Do you think the pandemic has derailed India’s nutrition journey?
The second wave has reached the villages. In my opinion, vaccination has to be the priority, especially for the last mile workers such as those working in aganwadis and mid-day meal centres. As they handle children who are more susceptible to the disease, they have to be healthy. And if they are not vaccinated and aligned on COVID-19 SOPs, then the chances of derailment of food access services are high.
The Mid-Day meal programme is spread across 117 aspirational districts all over India. To ensure that the supply chain and food security are not disrupted, India can probably redesign the programme and food can be delivered to the homes. This would address the nutritional needs.
Besides the nutritional needs, the early learning goals of the children have also been disrupted. When meeting at school, they learned to use their motor skills, socialized with peers. India needs to devise a mechanism to reach out to the communities and the kids so that the early learning development goals, along with food security, are taken care of.
How has technology helped in this nutrition journey?
It’s very interesting how India has evolved digitally. Aarogya Setu app gives us all the information about COVID-19, tracks our vaccination dosage, and is a passport to enter public spaces such as malls, office buildings. Technology needs to be leveraged so that both India and Bharat can open.
All of us need to come together, for instance, with Outlook as a media group and Reckitt as a consumer company, and propagate the idea of SMS–Safe Hands, Wearing a Mask, Social Distancing–and vaccine for all.
Many children have lost their parents? What can be done to give them a better life?
The devastating second wave has left many kids orphaned. Some of them are in the sensitive age group of 0-5 years and they need more care. It’s not just food; they also need caregivers for emotional and mental wellbeing.
I do see the news of many state governments announcing lifelong free education for these children. We need to work on more welfare programmes for these children together.
Can there be a model for building synergies across domains: public, private, and civil society?
The days of polio vaccination were also difficult. But COVID-19 vaccine will be available everywhere eventually. Of course, there are challenges as India has different kinds of terrain and the issue of each region is different. Almost 22,000 km are islands and deltas. Then there are remote mountainous regions of Leh-Ladakh, Sunderbans in West Bengal where challenges are different.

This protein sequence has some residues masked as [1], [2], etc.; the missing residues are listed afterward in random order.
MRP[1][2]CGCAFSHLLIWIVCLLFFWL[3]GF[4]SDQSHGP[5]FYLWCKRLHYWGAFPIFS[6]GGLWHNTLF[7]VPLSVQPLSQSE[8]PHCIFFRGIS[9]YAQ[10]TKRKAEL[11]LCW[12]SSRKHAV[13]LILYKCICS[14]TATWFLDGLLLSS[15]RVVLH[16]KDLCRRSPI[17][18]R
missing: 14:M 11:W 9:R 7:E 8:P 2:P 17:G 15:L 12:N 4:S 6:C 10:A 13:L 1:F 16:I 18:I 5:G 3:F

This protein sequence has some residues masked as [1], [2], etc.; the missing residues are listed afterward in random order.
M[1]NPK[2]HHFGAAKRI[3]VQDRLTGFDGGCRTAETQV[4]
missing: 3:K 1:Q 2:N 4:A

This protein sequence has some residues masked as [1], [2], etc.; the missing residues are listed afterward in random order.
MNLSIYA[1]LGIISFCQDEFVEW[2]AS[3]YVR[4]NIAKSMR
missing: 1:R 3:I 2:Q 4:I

We never thought that the second wave would be so devastating. We had relief measures in place but not to the extent that was required to deal with the situation. In February, I visited Amravati and there was panic as a new strain had been discovered. But we handled it well. Everyone in the company has been very proactive in implementing the measures and there has not been single mortality. The new strain has now been identified across India.
At Reckitt, we are trying some pilots and will come out with good practices on how to improve the service delivery, better nutrition practices, and on the first 1000 days during COVID-19. The more prepared we get, the faster we will mobilize the resources. Our model is culturally adaptive. This is the time to act fast, learn fast, move fast and share it with others.
Many believe that the economy has slid and CSR initiatives and drives have also taken a hit. What is your opinion on this?
I don’t know from where the thought is coming that India is spending less on CSR, India is spending more on CSR. Everyone is very, very actively participating to create an enabling environment to respond to COVID-19. The government is allowing the corporates to spend monies on COVID-19 relief measures. People have opened doors; malls are now giving entry for drive-in vaccinations. There are philanthropic efforts to set up oxygen plants, providing ICU beds, oxygen concentrators, ventilators. Everyone is doing their best at this time.
You are in a purpose-driven business. What keeps you motivated?
Best practices of industry leaders are motivating. With these leaders, we see the intent to serve, the intent to provide the last-mile service. Our global leadership, CEO Laxman Narasimhan, who is in the UK, is as much concerned about our wellbeing as our family members. These learnings keep me motivated.
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